Wednesday, November 28, 2012

(STICKY) It's floods again

COMMENT - It is flood season again. I would like to suggest that the President and Vice President, rather than encourage people to move to higher ground, get the army involved and start digging irrigation works and start forrestation, that can prevent these floods as well as store water for agricultural use. This is not brain surgery, and will not only prevent loss of life and property to flooding, but also create jobs.

It's floods again
By Edwin Mbulo in Livingstone and Fridah Nkonde in Lusaka
Wed 28 Nov. 2012, 14:10 CAT

MOST areas in Lusaka and Livingstone have been flooded after a downpour which started on Monday night through yesterday.

In Livingstone, Southern Province minister Josephine Limata's official residence has been flooded and her family evacuated to Protea Hotel. And in Lusaka, most areas were flooded after the heavy rains.

The rains which started in the late afternoons in Livingstone got heavy in the evening and also destroyed the footbridge near the central police station.

Southern Province police commissioner, Charity Katanga, who rushed to the minister's residence on Monday around 20:30 hours, said the minister's residence was flooded to almost a meter high by the kitchen side.

"The waters were high above the floor and children tried to use buckets to scoop the waters out. We later called in fire brigade to pump the water out. You need to realise that this house was recently rehabilitated and the family had to seek refuge somewhere," said Katanga.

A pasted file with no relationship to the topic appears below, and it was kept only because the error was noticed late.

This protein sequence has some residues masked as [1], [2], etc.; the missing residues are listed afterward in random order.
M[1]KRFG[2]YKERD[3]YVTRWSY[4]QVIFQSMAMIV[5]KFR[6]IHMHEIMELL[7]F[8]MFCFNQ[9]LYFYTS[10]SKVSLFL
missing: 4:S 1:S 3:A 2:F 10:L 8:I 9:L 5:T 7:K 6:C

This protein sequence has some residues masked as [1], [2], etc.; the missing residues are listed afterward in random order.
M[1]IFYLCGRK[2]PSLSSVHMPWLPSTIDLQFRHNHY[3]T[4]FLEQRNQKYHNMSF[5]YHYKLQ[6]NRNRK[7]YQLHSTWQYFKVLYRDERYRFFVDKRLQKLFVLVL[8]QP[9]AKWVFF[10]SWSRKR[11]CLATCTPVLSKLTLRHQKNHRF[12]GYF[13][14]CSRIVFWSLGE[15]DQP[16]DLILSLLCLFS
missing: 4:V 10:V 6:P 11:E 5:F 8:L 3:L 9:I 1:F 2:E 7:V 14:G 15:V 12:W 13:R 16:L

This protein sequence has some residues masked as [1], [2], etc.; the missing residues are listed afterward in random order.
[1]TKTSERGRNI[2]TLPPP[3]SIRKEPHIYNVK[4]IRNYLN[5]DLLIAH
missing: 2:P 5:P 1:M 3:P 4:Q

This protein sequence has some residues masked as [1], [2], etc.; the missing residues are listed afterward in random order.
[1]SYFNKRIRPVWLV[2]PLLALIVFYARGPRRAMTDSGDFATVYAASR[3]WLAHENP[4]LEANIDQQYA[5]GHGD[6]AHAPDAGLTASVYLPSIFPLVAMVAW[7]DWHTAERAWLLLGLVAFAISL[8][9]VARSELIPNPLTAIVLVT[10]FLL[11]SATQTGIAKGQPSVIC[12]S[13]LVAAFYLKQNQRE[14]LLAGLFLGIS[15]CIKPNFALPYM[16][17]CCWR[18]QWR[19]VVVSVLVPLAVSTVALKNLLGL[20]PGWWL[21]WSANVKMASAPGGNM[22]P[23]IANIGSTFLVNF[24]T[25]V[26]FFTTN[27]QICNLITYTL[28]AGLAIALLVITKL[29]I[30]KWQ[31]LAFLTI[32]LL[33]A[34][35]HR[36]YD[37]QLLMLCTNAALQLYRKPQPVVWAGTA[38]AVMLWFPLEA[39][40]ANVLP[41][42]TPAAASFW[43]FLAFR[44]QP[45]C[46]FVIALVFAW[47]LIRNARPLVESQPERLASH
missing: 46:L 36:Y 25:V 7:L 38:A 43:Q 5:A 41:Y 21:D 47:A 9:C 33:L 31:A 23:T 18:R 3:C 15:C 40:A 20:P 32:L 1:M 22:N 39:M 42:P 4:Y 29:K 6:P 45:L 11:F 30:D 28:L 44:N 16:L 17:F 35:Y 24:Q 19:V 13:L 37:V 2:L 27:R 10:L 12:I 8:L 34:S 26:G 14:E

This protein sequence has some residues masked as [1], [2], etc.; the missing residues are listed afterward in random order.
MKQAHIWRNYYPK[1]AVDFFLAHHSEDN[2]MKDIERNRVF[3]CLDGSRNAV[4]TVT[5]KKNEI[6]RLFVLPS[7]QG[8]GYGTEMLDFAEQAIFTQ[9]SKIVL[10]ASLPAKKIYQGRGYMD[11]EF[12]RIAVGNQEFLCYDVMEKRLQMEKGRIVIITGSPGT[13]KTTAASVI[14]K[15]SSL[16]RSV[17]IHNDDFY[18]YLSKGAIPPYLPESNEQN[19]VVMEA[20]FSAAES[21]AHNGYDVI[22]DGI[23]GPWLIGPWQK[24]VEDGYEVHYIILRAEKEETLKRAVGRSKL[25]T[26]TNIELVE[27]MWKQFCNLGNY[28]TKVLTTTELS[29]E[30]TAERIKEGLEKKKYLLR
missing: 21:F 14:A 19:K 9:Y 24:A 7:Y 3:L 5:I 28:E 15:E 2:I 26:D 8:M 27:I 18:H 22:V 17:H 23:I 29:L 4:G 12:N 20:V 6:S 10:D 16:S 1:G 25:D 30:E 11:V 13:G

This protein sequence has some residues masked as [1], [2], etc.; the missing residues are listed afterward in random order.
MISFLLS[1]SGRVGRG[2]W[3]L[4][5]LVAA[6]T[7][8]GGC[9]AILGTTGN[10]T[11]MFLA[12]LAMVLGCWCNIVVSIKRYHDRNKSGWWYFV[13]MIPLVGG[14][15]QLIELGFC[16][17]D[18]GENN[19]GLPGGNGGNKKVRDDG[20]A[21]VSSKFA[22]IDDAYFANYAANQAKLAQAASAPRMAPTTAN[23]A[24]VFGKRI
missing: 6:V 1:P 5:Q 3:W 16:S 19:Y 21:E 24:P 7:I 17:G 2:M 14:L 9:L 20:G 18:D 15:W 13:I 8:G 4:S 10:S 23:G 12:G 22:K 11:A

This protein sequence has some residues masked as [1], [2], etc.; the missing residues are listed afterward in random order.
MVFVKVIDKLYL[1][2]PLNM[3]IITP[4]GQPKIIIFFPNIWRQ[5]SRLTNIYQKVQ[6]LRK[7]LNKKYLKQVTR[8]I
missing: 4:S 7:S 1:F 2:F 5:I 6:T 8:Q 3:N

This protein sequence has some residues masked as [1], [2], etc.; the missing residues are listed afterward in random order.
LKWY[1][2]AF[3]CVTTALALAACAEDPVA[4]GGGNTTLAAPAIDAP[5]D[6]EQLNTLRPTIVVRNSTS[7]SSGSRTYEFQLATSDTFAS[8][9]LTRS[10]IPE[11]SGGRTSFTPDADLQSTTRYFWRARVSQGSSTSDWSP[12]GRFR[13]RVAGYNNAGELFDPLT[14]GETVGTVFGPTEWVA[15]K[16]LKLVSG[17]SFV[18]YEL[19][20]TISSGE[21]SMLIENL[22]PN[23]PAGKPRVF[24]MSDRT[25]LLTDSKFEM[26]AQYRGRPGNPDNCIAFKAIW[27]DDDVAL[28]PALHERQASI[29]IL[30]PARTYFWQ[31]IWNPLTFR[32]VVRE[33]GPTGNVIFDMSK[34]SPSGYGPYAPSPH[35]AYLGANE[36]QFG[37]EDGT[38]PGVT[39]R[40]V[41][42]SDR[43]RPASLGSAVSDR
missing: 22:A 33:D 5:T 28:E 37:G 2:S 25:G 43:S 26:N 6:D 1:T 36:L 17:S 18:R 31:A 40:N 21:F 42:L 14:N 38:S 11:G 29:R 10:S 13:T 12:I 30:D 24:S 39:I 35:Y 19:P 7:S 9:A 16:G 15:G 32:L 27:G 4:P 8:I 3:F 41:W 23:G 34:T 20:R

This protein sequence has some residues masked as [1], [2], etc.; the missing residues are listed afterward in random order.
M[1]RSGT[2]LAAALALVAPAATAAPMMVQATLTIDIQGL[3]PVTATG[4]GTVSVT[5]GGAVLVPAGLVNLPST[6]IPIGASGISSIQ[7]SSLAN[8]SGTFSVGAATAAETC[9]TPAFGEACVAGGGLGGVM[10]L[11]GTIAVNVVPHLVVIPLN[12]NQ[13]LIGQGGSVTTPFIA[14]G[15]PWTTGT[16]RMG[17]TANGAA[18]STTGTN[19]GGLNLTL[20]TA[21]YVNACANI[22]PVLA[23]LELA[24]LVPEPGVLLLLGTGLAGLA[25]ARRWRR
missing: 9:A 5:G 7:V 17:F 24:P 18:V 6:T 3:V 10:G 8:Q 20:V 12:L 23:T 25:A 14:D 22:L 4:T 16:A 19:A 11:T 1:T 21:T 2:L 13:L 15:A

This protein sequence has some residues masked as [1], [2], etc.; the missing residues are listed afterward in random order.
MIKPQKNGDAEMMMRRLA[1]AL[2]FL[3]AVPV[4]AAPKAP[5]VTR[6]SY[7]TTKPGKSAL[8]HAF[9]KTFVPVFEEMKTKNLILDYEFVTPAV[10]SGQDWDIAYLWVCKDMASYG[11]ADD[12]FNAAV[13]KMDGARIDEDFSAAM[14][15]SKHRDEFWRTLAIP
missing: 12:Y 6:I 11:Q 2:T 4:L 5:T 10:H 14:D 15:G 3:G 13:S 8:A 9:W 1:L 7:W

However, Southern Province deputy permanent secretary, Alfred Chiingi, said Limata's family of about five and an elderly woman had to be relocated to Protea Hotel between 20 and 21:00 hours.

Limata was reported to be in Lusaka for official duties.
A spot-check at the residence yesterday morning revealed the abandoned house still flooded with most household goods such as refrigerators still under water while police officers kept vigil.

And the heavy rains left a lot of Livingstone residents stranded on Monday evening as some taxi drivers opted to park their vehicles.

The rains also left a trail of destruction to some roads and flooded houses in several residential places especially Maramba's Malota compound.
The footbridge over the railline built in 1977 and recently rehabilitated after a train accident was partially washed away too.

And most people in flood prone areas like Kuku compound in Lusaka are still hesitating to relocate, saying that they will wait for their homes to be submerged.

A spot-check by The Post found most of the roads in Garden compound flooded and both pedestrians and motorists struggling to find their way around.
School-going children were seen taking off their shoes in order to cross the roads while others were wearing gumboots.

Garden compound market was so flooded that most of the shops were closed and those that were brave enough to open their shops stood outside their shops watching the flood waters helplessly.

Meanwhile in the industrial area, Chandwe Musonda Road overflowed with rain water.

"All this water that you are seeing on this road is from this drainage here … I am sure you can't even see that there is a drainage here because it has been flooded," one of the guards at Chandwe Musonda shopping complex, Joel Mulenga, said.

Mulenga said it was unfortunate that most of the drainages around the industrial area were not efficient.

And a 37-year-old woman of Lusaka's Kuku compound, Fatima Moyo, said she was convinced that her family would not be affected by the floods despite government's advice to the residents living in quarry areas to voluntarily relocate in view of the impending floods.

Meanwhile, another Kuku compound resident Friday Mukuka said it was impossible for people to leave the homes that they had spent money building and go somewhere, where they would start paying rentals.

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